Well during quarantine, the two of them became even close than they had ever been before and I think Mike didn't expect Bella to actually go through with the open relationship idea she had proposed. But around three months ago, she brought it back up and then settled on some rules together.
So, when OP received a phone call from Bella crying because Mike went on a date, OP wasn't sure how to respond.
Cut forward to an hour ago (it's way past midnight here) when Bella calls me crying saying Mike cheated on her. I'm all question marks at that point because Mike would never. She tells me she tried calling Mike all day but he said he had a 'date' and hasn't come home yet. I asked her 'but wasn't that sort of okay between you two?'.
She sobbingly tells me that yes, that was sort of the deal but that she hadn't been able to go on a single date with a guy yet because she was so busy with work being back on now and that Mike just went ahead with his date as if she meant nothing, that he hadn't disclosed any details to her (which as far as I know was part of their deal, that they didn't want to know any details) and that she felt like he was ridiculing her.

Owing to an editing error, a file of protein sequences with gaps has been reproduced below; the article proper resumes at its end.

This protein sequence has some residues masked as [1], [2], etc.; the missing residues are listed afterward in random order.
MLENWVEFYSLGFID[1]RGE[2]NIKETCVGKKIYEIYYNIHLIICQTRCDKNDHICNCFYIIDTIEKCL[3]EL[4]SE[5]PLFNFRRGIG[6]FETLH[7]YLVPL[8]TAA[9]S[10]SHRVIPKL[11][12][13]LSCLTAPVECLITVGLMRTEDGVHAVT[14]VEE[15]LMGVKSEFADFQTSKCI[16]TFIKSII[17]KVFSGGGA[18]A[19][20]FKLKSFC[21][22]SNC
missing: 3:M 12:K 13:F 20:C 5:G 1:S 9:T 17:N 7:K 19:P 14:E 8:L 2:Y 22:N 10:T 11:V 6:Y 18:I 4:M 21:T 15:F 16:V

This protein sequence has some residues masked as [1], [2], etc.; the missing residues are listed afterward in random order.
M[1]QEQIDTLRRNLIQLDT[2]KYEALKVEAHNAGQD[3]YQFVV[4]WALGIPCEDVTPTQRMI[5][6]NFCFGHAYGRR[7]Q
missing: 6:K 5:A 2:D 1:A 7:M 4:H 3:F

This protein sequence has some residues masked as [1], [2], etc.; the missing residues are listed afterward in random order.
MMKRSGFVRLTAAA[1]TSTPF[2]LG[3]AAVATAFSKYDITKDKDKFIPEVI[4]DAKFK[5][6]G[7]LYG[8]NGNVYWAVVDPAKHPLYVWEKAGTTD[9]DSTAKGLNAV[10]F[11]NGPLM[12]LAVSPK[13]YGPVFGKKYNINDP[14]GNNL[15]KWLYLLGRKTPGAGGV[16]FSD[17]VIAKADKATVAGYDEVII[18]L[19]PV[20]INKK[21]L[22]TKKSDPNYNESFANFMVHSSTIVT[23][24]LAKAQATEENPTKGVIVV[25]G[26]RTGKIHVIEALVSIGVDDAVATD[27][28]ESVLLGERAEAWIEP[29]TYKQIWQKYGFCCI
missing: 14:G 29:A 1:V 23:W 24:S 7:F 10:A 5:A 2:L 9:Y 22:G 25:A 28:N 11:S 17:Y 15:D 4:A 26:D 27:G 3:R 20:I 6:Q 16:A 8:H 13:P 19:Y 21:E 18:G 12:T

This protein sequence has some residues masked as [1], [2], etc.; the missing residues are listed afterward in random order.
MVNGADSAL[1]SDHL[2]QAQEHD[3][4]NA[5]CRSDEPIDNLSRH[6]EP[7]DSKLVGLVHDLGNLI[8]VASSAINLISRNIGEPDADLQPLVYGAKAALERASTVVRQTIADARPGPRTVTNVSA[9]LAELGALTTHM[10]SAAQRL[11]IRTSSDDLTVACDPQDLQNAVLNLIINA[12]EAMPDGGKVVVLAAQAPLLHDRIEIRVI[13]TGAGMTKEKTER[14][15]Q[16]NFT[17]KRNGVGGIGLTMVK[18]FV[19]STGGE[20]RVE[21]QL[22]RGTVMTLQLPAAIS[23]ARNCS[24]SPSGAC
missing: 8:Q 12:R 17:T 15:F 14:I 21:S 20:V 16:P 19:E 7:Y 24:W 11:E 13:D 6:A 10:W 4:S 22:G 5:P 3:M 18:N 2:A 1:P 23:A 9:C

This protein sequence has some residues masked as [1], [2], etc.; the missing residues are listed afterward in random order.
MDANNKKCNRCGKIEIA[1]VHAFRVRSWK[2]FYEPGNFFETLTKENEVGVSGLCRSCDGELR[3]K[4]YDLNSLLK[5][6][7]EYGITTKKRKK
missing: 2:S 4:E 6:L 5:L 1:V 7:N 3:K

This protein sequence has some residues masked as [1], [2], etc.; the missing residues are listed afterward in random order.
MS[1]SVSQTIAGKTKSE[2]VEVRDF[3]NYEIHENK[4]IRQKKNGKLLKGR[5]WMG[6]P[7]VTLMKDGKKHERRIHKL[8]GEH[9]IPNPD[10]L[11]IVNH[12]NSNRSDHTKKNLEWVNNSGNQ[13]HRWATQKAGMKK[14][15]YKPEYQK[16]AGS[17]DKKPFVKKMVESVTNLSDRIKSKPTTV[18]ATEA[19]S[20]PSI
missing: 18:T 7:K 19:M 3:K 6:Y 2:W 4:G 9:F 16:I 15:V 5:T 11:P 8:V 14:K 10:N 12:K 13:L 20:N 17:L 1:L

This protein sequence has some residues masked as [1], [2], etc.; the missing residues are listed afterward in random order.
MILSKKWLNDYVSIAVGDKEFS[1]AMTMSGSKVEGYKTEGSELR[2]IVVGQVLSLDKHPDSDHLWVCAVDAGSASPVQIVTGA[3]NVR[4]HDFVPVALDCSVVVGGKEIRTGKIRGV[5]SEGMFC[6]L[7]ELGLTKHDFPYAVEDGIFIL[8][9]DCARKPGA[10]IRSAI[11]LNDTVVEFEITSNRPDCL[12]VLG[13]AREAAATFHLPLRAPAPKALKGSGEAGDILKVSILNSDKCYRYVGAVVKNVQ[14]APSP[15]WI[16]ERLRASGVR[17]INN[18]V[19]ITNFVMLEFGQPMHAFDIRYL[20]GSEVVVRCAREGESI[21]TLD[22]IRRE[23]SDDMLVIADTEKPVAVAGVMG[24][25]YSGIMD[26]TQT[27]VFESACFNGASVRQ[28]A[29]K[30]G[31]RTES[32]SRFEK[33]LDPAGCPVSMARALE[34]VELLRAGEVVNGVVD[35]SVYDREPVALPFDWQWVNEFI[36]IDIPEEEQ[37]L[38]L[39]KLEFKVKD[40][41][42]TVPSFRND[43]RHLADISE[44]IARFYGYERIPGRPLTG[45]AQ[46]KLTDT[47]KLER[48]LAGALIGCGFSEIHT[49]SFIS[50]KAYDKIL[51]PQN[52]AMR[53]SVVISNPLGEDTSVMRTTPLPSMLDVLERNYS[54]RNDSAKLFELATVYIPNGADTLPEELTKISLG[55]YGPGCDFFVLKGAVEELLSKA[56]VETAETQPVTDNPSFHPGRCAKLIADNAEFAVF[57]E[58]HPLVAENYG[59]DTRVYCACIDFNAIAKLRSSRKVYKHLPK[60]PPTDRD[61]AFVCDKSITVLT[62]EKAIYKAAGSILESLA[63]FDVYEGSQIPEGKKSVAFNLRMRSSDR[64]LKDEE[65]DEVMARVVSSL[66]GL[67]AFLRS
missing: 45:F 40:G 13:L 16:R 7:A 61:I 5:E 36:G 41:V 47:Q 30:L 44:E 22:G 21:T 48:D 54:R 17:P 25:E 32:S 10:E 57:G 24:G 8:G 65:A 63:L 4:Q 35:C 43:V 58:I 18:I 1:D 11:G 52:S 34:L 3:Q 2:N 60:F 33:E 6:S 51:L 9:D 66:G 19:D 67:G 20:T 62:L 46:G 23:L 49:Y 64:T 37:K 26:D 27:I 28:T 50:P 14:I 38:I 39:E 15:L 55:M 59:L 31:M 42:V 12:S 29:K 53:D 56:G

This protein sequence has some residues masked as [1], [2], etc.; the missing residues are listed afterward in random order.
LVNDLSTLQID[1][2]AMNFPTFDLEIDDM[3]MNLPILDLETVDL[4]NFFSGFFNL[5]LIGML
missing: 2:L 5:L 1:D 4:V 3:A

I didn't really know what to say and just told her 'well, honey, I think you just reaped what you sowed, honestly.'
When OP told Bella she 'reaped what she sowed,' Bella quickly accused them of being a bad friend. Now, OP is unsure if their response was too harsh.
She's furious with me and screamed at me for being an awful friend to her, that I should understand how she feels. I kept quiet but honestly, I think she's just upset that her husband is doing what she proposed in the first place? I haven't talked to Mike yet but ??? AITA?
EDIT: Spoke with Mike just now. He said he had an awesome night but came home to Bella screaming at him and is feeling incredibly guilty and confused now (understandably). He'll come by afterward to talk.